A New Show of Collage by African-American Artists Finds Multiplicity in Black Identity

The medium offers a site for meditations on subjects like collective history, cultural hybridity and gender fluidity.

Lorna Simpson, 4 Walls (2023). Courtesy of the artist and Hauser & Wirth, © Lorna Simpson

A museum exhibition opening in the nation’s capital this summer explores the ways that Black artists use the century-old medium of collage to treat subjects ranging from national heritage to sexual orientation, from notions of beauty to fragmentation and reconstruction. 

Multiplicity: Blackness in Contemporary American Collage” is billed as the first major museum exhibition devoted to contemporary collage and exploring the wide range of Black experience and identity in the U.S.

A collage showing a beachside resort

Paul Anthony Smith, The Tales of Tourism (2022-2023). Courtesy of the artist and Jack Shainman Gallery, © Paul Anthony Smith.

Taking place at the Phillips Collection, in Washington, D.C., it comprises more than 60 works by a multigenerational cohort of some 45 artists. The show was organized by the Frist Art Museum, in Nashville, Tennessee.

An artwork showing two men in marching band uniforms, who have leapt into the air

Derek Fordjour, Airborne Double (2022). Courtesy of the artist, David Kordansky Gallery, and Petzel Gallery. Photo: Daniel Greer. © Derek Fordjour.

“Multiplicity” includes a pantheon of stars including Sanford Biggers, Mark Bradford, Njideka Akunyili Crosby, Lauren Halsey, Rashid Johnson, Kerry James Marshall, Wangechi Mutu, Howardena Pindell, Lorna Simpson, Mickalene Thomas, and Kara Walker. 

A collage of jungle foliage and a car window with Tupac Shakur in the car

Lester Julian Merriweather, Moment (from #BetterGardensAndJungles) (2017). Courtesy of the artist, © Lester Julian Merriweather.

“Twenty-first-century collage is an arguably understudied and undervalued medium, especially in museum exhibitions,” explained Katie Delmez, senior curator at the Frist Art Museum and the exhibition’s curator. “‘Multiplicity’ is an opportunity to spotlight the formal complexity and vibrancy of the technique and to assert its contributions to the field through the lens of some of today’s leading artists.”

A collage of newspaper fragments and three figures, one holding a divining rod

Kara Walker, Divining Rod (2007). Courtesy Sikkema Jenkins & Co., © Kara Walker.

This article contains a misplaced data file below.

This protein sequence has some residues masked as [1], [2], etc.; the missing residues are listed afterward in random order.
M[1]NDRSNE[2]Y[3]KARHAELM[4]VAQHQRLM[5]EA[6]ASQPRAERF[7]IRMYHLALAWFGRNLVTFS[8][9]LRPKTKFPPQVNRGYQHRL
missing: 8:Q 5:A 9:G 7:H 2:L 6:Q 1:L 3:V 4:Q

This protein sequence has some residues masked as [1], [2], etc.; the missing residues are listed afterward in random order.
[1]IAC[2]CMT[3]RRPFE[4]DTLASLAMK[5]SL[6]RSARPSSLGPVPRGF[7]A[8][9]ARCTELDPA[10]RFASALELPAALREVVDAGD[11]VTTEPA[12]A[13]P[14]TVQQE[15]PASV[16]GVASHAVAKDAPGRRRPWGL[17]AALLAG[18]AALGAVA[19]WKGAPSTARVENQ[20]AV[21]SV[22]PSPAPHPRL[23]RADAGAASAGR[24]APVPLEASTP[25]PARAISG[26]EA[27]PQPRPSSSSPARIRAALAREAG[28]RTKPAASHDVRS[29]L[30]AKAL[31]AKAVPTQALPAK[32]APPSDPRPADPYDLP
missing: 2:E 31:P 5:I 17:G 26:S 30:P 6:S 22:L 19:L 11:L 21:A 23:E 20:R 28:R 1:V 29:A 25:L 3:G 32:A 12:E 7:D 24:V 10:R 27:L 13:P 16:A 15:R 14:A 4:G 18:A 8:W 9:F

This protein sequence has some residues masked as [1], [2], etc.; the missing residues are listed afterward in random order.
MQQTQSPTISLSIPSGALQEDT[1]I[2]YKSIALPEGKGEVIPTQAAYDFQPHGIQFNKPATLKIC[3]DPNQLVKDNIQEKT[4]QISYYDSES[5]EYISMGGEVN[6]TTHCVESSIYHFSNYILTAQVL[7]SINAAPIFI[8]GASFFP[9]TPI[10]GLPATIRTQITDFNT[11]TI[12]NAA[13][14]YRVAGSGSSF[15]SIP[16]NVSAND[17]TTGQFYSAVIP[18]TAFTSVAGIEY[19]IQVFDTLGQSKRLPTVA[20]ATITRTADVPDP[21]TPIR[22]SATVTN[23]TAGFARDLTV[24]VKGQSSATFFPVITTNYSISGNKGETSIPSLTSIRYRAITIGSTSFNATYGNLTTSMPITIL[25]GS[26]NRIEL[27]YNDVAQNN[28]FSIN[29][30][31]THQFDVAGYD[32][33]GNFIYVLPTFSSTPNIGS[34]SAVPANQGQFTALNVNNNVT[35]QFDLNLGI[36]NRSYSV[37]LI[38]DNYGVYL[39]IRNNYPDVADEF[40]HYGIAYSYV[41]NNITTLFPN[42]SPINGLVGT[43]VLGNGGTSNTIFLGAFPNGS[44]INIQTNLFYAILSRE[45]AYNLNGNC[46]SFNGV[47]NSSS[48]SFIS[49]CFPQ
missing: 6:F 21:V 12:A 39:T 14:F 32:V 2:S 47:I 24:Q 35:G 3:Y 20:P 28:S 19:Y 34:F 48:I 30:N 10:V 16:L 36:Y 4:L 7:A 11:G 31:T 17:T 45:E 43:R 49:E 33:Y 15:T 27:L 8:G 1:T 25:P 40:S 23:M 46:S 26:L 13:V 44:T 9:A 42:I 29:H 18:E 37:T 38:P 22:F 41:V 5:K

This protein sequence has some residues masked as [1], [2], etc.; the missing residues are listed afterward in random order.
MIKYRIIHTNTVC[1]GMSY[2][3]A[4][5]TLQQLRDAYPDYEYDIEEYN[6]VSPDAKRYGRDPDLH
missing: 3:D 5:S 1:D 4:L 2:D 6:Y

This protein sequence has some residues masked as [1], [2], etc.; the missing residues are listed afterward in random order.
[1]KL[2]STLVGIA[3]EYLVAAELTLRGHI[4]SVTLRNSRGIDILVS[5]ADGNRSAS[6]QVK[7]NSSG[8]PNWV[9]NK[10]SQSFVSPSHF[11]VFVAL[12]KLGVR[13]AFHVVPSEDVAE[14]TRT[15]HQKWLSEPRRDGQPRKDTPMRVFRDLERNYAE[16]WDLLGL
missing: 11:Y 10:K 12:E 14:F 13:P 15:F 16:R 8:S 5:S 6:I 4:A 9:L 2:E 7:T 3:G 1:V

Collage originated with French Cubists and German Dada artists a century ago, and the tradition has been taken up in innovative ways by African-American artists such as Romare Bearden, David C. Driskell, Jacob Lawrence, and Faith Ringgold. Some of the artists in “Multiplicity,” like Mutu and Deborah Roberts, principally work in collage, while it’s just a part of the practice of many of the others. 

An abstract collage of colorful pieces of paper

Howardena Pindell, Untitled #3C (2009). Courtesy of the artist and Garth Greenan Gallery, © Howardena Pindell.

“The exhibition asserts that collage parallels how identity is constructed with a multitude of elements that create a singular whole,” said Adrienne L. Childs, senior consulting curator at the Phillips Collection and organizing curator for the presentation in Washington. “The process of merging form and content aptly represents Black life. The artists create multifaceted works through the meaningful use of objects from their own lives that reflect their experiences and concerns.”

Eight images of Black people in a collage against dark-colored backgrounds

Lorna Simpson, 4 Walls (2023). Courtesy of the artist and Hauser & Wirth, © Lorna Simpson.

A catalog further explores some of the ideas in the exhibition and includes essays by contributors such as UCLA African art assistant professor Tiffany Barber, Boston University art historian emerita Patricia Hills, Virginia Museum of Fine Arts curator Valerie Cassel Oliver, and Duke University art historian Richard J. Powell.

Multiplicity: Blackness in Contemporary American Collage” will be on view at the Phillips Collection, 1600 21st Street, NW, Washington, D.C.m July 6–September 22.

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